When all the sums are totted up after next Saturday's "superfight" in Las Vegas between the inimitable Floyd Mayweather Jnr and his similarly unbeaten Mexican opponent Saul "Canelo" Alvarez it will dwarf even Gareth Bale's £85.3 million transfer fee as the richest one-off sports happening in history.
Early indications are that the final gross revenue for gate receipts, global TV rights and ancillaries will exceed £120m. No wonder Mayweather calls himself The Money Man — though actually he doesn't any more. He has re-tagged himself The Half A Billion Dollar Man in the light of projected earnings from a new TV contract.
The MGM Grand sold out within 12 hours with £1,350 ringside seats now fetching £30,000 online. All box-office records will be smashed with a £15m take, but the real dosh will be raked in from global pay-per-view which, when Mayweather fought Oscar de la Hoya six years ago, fetched a then high of £83m from the 24m tuning in. This one is even bigger because there are those who believe that red-headed, thunder-punching Alvarez, 23, undefeated in 43 contests to the 36-year-old Mayweather's untarnished 46, could be the young nemesis who finally forces boxing's greatest modern champion to cash in his chips.
Mentor De la Hoya, who came as close as anyone to dethroning Mayweather in the last decade, losing on a split decision, certainly thinks so. "If Alvarez doesn't knock him out inside eight rounds I'll be surprised," he says, perhaps showing a little Latin bias.
Mayweather, sublime master of the defensive art, admits it may be his toughest yet but expects to walk away with at least £40m plus a 24-carat gold belt specially created for this world super-welterweight unifcation bout. It looks a perfect match and will be some scrap. Hope it's worth the money.
The kid's big night
The MGM Grand it ain't, but the Magna Centre in Rotherham hosts potentially an equally absorbing boxer-puncher clash on the same night when another two undefeated fighters, Kid Galahad (real name Abdul Barry Awad), a flashy stylist in the mould of his mate Naseem Hamed, and big-hitter Jazza Dickens contest the British super-bantam title live on Channel 5. Compared to the mega-rich pickings in Vegas their combined four-figure purse will be pin money but the punches will be just as hurtful. Also well worth watching.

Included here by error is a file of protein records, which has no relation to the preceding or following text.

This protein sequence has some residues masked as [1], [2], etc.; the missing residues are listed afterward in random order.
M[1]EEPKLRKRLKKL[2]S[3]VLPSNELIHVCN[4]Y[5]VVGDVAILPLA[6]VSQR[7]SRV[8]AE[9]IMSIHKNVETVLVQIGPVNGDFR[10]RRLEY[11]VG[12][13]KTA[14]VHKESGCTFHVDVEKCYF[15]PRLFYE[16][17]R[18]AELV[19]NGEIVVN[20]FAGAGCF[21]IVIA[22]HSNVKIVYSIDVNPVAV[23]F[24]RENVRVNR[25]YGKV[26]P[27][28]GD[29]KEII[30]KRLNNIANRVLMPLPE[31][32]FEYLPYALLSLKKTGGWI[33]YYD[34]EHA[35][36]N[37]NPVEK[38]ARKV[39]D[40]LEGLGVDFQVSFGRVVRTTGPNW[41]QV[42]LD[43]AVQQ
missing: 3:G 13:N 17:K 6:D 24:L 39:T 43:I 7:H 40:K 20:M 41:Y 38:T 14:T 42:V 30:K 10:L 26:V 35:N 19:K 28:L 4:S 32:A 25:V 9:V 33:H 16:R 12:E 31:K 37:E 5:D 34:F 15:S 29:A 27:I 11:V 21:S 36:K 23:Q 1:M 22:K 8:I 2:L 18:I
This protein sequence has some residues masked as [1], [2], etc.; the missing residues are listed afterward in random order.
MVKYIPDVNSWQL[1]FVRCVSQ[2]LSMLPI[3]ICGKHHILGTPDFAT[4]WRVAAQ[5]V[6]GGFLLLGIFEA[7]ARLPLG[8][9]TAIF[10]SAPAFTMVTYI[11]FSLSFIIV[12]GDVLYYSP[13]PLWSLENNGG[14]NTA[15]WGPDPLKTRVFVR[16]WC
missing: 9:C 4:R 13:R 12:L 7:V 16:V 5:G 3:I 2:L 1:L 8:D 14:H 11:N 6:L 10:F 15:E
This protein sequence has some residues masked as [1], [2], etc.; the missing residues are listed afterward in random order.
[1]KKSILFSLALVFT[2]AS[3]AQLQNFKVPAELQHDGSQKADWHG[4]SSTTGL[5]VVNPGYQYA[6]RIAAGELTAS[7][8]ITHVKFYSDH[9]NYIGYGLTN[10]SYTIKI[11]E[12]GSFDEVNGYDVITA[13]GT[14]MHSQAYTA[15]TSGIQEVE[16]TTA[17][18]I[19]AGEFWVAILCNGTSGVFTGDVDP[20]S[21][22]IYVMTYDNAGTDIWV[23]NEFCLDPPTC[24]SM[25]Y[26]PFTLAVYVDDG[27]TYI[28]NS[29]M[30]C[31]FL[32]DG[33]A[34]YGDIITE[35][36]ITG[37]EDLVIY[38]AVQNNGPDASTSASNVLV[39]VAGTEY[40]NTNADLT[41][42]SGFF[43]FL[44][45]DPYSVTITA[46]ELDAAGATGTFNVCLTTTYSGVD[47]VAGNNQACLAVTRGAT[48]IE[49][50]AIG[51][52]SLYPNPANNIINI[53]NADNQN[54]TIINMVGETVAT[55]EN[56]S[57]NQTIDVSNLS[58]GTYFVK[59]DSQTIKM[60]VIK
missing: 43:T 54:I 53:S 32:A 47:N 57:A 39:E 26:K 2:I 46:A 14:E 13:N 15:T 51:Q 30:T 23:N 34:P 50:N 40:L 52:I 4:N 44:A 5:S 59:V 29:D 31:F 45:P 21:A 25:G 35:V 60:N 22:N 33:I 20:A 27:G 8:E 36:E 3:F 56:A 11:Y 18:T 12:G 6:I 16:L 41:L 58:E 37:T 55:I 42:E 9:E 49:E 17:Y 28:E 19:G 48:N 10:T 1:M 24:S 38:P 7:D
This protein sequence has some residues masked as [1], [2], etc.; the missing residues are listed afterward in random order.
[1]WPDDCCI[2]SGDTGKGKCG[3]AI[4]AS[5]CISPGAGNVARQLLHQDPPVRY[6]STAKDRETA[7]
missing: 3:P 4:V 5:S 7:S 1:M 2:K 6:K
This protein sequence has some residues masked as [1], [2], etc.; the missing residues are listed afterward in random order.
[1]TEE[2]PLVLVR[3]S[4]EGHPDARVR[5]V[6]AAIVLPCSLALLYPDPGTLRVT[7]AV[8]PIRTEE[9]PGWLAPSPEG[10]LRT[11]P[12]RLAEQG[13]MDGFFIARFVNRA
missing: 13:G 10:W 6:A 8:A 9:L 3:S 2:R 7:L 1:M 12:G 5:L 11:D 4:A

Wrestling to stay in rings
The current International Olympic Committee session in Buenos Aires is expected to confirm today that wrestling will keep a grip on its Olympic status thanks to the political pressure group headed by Russia's President Putin. Shame, because squash — shortlisted in a three-cornered fight with wrestling and baseball/softball — surely deserves its day on court. But all hope may not be lost.
Regime change — a new IOC president will be elected on Tuesday — could see the sport squeeze in, if not in 2016 then four years later. Several candidates, including favourite Thomas Bach, are keen on decreasing the number of competitors in multi-disciplined sports.
Such cut-backs might allow squash – which reckons it would require only 65 athletes, men and women, plus 25 officials – a route to the Games programme. Better late than never.
Not much of a racket
Fewer kids are playing games, according to Goverment figures. Well, they certainly don't appear to be playing tennis. Has Andy Murray's Wimbledon victory really inspired a generation? Not in my neck of the woods, just a few miles from the Centre Court.
Just over a year later, on a recce during the school holidays at my local park I saw only one of eight courts regularly occupied — by a quartet of pensioners. There were a few knocking up at a nearby tennis complex, which has over a dozen courts, but none under 25. Whoever comes in as the next chief executive of the Lawn Tennis Tennis Association obviously needs a new game plan. No kidding.Reuse content